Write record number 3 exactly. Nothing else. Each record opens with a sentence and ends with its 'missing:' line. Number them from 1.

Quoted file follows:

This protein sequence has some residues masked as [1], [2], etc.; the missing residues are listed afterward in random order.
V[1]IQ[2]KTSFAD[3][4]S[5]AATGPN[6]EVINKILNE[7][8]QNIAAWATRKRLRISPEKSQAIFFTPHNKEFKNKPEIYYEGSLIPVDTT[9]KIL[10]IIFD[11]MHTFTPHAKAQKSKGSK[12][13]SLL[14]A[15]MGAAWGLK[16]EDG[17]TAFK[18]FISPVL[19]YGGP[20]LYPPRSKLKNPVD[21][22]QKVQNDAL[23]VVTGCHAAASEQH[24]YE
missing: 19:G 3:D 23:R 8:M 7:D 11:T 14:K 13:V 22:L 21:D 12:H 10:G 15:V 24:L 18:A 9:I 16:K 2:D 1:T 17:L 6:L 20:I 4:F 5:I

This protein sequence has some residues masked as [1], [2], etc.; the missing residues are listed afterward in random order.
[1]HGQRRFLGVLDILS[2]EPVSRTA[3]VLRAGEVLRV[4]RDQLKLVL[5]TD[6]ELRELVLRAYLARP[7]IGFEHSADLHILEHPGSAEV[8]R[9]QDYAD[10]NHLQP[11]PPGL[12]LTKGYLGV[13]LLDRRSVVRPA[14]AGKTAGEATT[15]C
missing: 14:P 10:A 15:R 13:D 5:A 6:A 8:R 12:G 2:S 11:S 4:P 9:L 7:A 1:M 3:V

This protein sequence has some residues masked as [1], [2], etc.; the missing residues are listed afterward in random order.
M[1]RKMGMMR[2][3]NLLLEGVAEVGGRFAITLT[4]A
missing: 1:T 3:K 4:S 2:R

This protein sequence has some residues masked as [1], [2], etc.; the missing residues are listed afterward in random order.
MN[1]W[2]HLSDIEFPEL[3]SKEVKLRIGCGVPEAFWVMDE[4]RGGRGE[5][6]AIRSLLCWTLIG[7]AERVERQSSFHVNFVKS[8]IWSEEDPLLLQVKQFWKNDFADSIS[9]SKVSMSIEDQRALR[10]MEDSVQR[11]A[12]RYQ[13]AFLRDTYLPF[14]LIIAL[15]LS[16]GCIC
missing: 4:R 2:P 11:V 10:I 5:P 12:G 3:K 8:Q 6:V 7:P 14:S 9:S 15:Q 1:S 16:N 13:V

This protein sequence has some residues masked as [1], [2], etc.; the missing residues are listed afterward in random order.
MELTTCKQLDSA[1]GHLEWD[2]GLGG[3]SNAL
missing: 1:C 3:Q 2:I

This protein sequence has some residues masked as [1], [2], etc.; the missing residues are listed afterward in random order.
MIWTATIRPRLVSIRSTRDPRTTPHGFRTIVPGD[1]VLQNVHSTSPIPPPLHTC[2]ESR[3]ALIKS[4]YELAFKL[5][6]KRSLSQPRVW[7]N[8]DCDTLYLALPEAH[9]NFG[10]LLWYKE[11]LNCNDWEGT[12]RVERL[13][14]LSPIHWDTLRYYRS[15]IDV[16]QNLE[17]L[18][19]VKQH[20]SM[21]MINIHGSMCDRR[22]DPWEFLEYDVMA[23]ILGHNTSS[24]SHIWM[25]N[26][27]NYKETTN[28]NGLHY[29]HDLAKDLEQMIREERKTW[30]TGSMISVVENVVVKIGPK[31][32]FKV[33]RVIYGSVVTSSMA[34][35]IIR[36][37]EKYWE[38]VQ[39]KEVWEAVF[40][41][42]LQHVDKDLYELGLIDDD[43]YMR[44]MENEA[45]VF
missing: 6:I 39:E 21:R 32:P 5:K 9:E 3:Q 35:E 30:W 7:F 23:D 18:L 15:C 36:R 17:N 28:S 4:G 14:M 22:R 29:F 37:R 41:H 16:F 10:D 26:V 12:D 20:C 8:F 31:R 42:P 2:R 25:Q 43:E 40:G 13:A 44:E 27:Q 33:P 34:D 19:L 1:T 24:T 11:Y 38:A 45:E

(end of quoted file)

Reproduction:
This protein sequence has some residues masked as [1], [2], etc.; the missing residues are listed afterward in random order.
M[1]RKMGMMR[2][3]NLLLEGVAEVGGRFAITLT[4]A
missing: 1:T 3:K 4:S 2:R